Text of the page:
Tuesday, September 21, 2010

HHS Announces National Effort to Reshape and Raise Quality in Head Start Programs

Today, the U.S. Department of Health and Human Services (HHS) announced new proposed regulations that for the first time require lower performing Head Start programs to compete against other entities for continued funding. The proposed regulations will be implemented with a number of new training and technical assistance initiatives to help Head Start grantees meet higher standards.

Under the proposed rules, Head Start grantees will be required to compete for their grants if they fall short of quality benchmarks, including classroom instruction and health and safety standards as well as financial accountability and integrity. Among the factors that will be considered is a classroom assessment that was developed by researchers at the University of Virginia and has been validated through rigorous research.

"These new regulations represent an important step in raising the bar on quality in Head Start programs," HHS Secretary Kathleen Sebelius said. "Head Start has a critical mission - to help vulnerable children achieve their full potential. It is a top priority for the Obama Administration to ensure that the program fulfills that mission by holding programs accountable for classroom quality and high standards of program integrity."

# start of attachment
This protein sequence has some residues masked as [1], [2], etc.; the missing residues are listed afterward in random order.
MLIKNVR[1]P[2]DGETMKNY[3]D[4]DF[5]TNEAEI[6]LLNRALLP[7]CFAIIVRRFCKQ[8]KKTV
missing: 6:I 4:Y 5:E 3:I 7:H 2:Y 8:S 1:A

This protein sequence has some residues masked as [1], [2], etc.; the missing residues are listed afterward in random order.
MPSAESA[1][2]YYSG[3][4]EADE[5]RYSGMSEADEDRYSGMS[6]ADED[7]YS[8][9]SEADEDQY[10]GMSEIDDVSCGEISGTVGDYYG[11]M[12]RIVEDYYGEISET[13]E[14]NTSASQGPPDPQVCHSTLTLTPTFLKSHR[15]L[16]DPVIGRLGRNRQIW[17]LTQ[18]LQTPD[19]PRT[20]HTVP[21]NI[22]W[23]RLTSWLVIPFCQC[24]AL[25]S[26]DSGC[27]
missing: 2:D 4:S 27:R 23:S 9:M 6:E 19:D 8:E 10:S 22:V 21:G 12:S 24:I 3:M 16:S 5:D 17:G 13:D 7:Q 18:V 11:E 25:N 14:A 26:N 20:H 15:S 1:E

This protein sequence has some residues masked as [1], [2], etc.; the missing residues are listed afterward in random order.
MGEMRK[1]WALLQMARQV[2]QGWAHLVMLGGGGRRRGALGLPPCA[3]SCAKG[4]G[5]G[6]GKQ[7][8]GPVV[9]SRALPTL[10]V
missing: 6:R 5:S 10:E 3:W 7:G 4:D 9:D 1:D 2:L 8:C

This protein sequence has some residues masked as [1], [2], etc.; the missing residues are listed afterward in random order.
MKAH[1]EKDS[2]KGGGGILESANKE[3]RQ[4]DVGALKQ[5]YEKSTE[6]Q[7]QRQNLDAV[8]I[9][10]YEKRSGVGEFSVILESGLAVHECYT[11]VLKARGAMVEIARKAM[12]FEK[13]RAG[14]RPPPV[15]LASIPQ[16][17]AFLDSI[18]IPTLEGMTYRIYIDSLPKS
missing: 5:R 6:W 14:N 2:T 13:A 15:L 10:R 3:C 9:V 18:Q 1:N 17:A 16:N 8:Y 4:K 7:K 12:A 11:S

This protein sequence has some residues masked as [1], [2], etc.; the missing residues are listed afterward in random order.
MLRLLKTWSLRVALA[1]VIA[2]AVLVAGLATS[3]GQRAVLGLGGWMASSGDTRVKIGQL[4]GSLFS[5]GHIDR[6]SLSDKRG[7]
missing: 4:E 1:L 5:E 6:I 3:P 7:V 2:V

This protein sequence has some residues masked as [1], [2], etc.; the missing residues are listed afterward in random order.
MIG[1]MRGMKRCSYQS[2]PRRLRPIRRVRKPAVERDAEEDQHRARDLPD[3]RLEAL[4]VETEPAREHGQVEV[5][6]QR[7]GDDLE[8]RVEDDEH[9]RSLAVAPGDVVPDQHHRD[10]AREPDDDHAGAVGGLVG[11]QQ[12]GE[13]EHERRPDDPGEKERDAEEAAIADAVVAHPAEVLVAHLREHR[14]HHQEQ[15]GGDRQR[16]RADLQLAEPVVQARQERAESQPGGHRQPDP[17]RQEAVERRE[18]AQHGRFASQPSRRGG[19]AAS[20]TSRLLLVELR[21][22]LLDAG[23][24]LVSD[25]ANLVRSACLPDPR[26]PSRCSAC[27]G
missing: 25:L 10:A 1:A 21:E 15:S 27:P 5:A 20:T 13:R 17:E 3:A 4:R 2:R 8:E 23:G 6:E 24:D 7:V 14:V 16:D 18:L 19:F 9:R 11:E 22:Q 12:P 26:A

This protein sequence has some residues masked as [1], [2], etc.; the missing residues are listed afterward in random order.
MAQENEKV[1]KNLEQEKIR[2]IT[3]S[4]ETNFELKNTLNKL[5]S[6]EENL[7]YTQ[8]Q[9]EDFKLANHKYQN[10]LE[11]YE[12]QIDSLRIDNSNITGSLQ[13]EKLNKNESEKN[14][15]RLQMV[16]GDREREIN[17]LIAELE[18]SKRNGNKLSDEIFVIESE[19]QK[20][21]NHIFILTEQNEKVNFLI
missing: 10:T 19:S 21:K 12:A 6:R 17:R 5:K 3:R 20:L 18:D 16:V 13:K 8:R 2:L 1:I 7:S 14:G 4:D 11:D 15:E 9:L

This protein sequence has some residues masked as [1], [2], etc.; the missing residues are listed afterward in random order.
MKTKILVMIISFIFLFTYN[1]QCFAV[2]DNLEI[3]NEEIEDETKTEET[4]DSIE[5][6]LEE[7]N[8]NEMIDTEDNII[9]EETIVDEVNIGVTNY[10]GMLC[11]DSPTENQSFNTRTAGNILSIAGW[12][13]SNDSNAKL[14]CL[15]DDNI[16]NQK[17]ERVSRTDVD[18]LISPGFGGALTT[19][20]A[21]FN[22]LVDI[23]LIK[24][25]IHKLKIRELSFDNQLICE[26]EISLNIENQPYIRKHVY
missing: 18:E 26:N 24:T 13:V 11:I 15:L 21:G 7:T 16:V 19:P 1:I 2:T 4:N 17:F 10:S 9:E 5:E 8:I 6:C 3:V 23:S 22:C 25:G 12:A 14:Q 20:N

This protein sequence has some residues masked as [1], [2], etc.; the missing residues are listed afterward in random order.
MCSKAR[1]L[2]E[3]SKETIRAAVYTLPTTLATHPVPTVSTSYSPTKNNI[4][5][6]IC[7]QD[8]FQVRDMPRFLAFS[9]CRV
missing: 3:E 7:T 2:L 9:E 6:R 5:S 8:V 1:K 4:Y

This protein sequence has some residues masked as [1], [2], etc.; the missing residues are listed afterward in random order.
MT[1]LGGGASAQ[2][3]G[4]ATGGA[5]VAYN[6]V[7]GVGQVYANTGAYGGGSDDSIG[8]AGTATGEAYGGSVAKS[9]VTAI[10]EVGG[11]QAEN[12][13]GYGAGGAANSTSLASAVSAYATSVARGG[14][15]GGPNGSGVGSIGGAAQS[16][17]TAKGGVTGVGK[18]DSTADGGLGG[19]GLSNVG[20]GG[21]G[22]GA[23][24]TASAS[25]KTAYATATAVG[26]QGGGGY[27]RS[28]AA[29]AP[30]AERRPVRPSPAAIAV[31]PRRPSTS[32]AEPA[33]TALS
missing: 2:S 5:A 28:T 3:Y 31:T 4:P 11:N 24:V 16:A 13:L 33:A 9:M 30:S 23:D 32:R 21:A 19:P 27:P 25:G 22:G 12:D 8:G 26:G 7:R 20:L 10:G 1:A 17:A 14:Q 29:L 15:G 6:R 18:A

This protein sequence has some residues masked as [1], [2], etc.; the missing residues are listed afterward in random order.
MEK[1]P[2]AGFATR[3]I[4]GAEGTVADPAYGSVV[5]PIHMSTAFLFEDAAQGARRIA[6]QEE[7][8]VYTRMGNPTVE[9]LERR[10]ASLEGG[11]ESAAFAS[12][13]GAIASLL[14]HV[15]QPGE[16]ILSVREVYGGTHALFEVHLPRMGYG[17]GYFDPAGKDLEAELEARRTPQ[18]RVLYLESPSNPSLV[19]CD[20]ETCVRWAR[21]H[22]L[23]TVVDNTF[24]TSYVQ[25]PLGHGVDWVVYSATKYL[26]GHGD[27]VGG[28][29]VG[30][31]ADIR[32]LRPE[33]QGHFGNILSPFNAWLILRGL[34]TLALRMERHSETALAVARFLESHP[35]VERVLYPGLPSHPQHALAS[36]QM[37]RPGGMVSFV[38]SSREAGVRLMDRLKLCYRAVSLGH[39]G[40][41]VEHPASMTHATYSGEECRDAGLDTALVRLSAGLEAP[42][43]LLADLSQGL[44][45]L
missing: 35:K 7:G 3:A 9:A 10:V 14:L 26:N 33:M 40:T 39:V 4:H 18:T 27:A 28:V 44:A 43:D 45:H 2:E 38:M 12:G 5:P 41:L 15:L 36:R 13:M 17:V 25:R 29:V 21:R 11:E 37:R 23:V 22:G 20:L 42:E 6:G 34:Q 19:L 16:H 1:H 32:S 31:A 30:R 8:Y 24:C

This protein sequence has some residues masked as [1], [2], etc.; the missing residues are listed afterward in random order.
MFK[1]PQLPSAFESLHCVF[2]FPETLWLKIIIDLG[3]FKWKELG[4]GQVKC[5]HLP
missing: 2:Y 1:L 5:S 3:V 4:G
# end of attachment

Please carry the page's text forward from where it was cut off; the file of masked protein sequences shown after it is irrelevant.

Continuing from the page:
Under the proposed rule, at least 25 percent of grantees will be required to compete for funding. This proposal goes beyond a recommendation from an advisory committee convened in early 2008 that 15 to 20 percent of programs compete for funding. The Head Start proposed rule is consistent with the Administration's broad commitment to hold those that receive federal funding accountable and to use competition to ensure that only the highest quality entities receive federal funding.

HHS is also announcing this week, four new national training and technical assistance centers which will identify and disseminate evidence-based best practices to local Head Start programs. Head Start training and technical assistance centers will support Head Start programs to bring best practices into Head Start classrooms around the country, promoting continuous improvement and innovation at the ground level. HHS is also placing expert mentors/coaches in a number of Head Start programs across the country to provide on-the-ground training to teachers and program directors, to help them improve their classrooms. Further, 10 exceptional local Head Start programs, each nominated by the governor in its state, are being named as Centers of Excellence and will provide peer-to-peer technical assistance. A goal of all of these training and technical assistance initiatives is to help Head Start grantees meet the standards articulated in the proposed rule that is also being released today.

"These important reforms will directly benefit the children and families we serve," said David Hansell, Acting Assistant Secretary for Children and Families. "Head Start and Early Head Start serve nearly a million of our most vulnerable children during the critical first few years of cognitive and social development. Holding programs accountable for meeting quality standards, and providing the help grantees need to meet these standards, will ensure that programs provide a quality Head Start experience that children need to be successful in school and life."

"A renewed era of innovation, improvement and integrity in Head Start is here," Secretary Sebelius said. "Helping all children realize their dreams and potential will help us build tomorrow's workforce, strengthen our economy, and fulfill American's promise. Giving poor children and families the tools they need to succeed is in everyone's best interest."

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